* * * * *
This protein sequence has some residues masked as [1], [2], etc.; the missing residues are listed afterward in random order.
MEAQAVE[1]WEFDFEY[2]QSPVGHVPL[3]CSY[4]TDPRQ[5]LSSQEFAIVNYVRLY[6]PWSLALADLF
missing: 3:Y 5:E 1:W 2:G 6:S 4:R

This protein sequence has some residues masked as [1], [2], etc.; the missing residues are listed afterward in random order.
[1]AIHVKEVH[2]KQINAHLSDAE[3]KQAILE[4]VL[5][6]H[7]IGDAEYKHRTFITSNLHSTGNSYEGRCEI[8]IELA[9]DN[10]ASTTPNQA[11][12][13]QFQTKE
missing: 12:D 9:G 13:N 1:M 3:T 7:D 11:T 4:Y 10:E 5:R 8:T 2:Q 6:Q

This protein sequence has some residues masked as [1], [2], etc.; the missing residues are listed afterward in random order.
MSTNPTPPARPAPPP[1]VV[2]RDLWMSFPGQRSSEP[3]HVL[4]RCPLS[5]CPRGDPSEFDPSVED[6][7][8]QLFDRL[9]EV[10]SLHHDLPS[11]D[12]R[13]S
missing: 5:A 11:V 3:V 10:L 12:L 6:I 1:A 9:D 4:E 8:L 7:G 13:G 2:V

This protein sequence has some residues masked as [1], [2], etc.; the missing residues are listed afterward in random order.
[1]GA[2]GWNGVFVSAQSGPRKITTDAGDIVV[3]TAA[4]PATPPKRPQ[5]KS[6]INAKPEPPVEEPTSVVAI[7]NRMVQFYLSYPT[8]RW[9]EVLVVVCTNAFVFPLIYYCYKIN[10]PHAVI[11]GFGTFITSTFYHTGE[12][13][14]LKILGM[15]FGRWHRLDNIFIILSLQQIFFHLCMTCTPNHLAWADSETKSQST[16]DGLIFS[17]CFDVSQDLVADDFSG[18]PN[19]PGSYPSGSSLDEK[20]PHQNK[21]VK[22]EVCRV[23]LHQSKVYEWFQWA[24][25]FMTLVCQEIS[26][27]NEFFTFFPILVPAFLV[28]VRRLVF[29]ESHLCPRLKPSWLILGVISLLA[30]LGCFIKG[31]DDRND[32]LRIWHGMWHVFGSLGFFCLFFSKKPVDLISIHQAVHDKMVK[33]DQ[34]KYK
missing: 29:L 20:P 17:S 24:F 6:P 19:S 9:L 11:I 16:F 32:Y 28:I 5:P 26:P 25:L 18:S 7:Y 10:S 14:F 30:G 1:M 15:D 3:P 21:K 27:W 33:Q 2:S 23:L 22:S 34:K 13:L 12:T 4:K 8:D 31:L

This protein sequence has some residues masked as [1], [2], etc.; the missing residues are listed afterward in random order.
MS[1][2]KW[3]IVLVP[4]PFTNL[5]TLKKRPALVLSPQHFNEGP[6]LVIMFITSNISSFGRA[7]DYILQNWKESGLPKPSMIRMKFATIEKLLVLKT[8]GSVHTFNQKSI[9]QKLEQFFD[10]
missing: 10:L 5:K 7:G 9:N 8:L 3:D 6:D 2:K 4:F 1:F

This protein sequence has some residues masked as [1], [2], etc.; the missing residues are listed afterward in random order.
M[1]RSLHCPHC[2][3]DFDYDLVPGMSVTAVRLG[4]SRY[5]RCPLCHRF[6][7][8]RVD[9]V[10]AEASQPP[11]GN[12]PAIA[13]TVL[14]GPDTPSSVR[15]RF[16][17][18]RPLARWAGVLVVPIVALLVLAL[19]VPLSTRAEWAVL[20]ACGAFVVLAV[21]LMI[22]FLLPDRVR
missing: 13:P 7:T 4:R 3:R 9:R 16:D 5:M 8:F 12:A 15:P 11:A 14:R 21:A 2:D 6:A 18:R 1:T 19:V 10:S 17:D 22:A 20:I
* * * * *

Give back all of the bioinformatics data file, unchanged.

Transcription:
This protein sequence has some residues masked as [1], [2], etc.; the missing residues are listed afterward in random order.
MEAQAVE[1]WEFDFEY[2]QSPVGHVPL[3]CSY[4]TDPRQ[5]LSSQEFAIVNYVRLY[6]PWSLALADLF
missing: 3:Y 5:E 1:W 2:G 6:S 4:R

This protein sequence has some residues masked as [1], [2], etc.; the missing residues are listed afterward in random order.
[1]AIHVKEVH[2]KQINAHLSDAE[3]KQAILE[4]VL[5][6]H[7]IGDAEYKHRTFITSNLHSTGNSYEGRCEI[8]IELA[9]DN[10]ASTTPNQA[11][12][13]QFQTKE
missing: 12:D 9:G 13:N 1:M 3:T 7:D 11:T 4:Y 10:E 5:R 8:T 2:Q 6:Q

This protein sequence has some residues masked as [1], [2], etc.; the missing residues are listed afterward in random order.
MSTNPTPPARPAPPP[1]VV[2]RDLWMSFPGQRSSEP[3]HVL[4]RCPLS[5]CPRGDPSEFDPSVED[6][7][8]QLFDRL[9]EV[10]SLHHDLPS[11]D[12]R[13]S
missing: 5:A 11:V 3:V 10:L 12:L 6:I 1:A 9:D 4:E 8:L 7:G 13:G 2:V

This protein sequence has some residues masked as [1], [2], etc.; the missing residues are listed afterward in random order.
[1]GA[2]GWNGVFVSAQSGPRKITTDAGDIVV[3]TAA[4]PATPPKRPQ[5]KS[6]INAKPEPPVEEPTSVVAI[7]NRMVQFYLSYPT[8]RW[9]EVLVVVCTNAFVFPLIYYCYKIN[10]PHAVI[11]GFGTFITSTFYHTGE[12][13][14]LKILGM[15]FGRWHRLDNIFIILSLQQIFFHLCMTCTPNHLAWADSETKSQST[16]DGLIFS[17]CFDVSQDLVADDFSG[18]PN[19]PGSYPSGSSLDEK[20]PHQNK[21]VK[22]EVCRV[23]LHQSKVYEWFQWA[24][25]FMTLVCQEIS[26][27]NEFFTFFPILVPAFLV[28]VRRLVF[29]ESHLCPRLKPSWLILGVISLLA[30]LGCFIKG[31]DDRND[32]LRIWHGMWHVFGSLGFFCLFFSKKPVDLISIHQAVHDKMVK[33]DQ[34]KYK
missing: 29:L 20:P 17:S 24:F 6:P 19:S 9:L 11:I 16:F 32:Y 28:I 5:P 26:P 25:L 18:S 7:Y 10:S 14:F 30:G 1:M 15:D 3:P 21:K 27:W 33:Q 2:S 23:L 22:S 34:K 13:L 12:T 4:K 8:D 31:L

This protein sequence has some residues masked as [1], [2], etc.; the missing residues are listed afterward in random order.
MS[1][2]KW[3]IVLVP[4]PFTNL[5]TLKKRPALVLSPQHFNEGP[6]LVIMFITSNISSFGRA[7]DYILQNWKESGLPKPSMIRMKFATIEKLLVLKT[8]GSVHTFNQKSI[9]QKLEQFFD[10]
missing: 10:L 5:K 7:G 9:N 8:L 3:D 6:D 2:K 4:F 1:F

This protein sequence has some residues masked as [1], [2], etc.; the missing residues are listed afterward in random order.
M[1]RSLHCPHC[2][3]DFDYDLVPGMSVTAVRLG[4]SRY[5]RCPLCHRF[6][7][8]RVD[9]V[10]AEASQPP[11]GN[12]PAIA[13]TVL[14]GPDTPSSVR[15]RF[16][17][18]RPLARWAGVLVVPIVALLVLAL[19]VPLSTRAEWAVL[20]ACGAFVVLAV[21]LMI[22]FLLPDRVR
missing: 13:P 7:T 4:R 3:R 9:R 16:D 5:M 8:F 12:A 15:P 11:A 14:R 21:A 2:D 6:A 18:R 1:T 19:V 10:S 17:D 22:A 20:I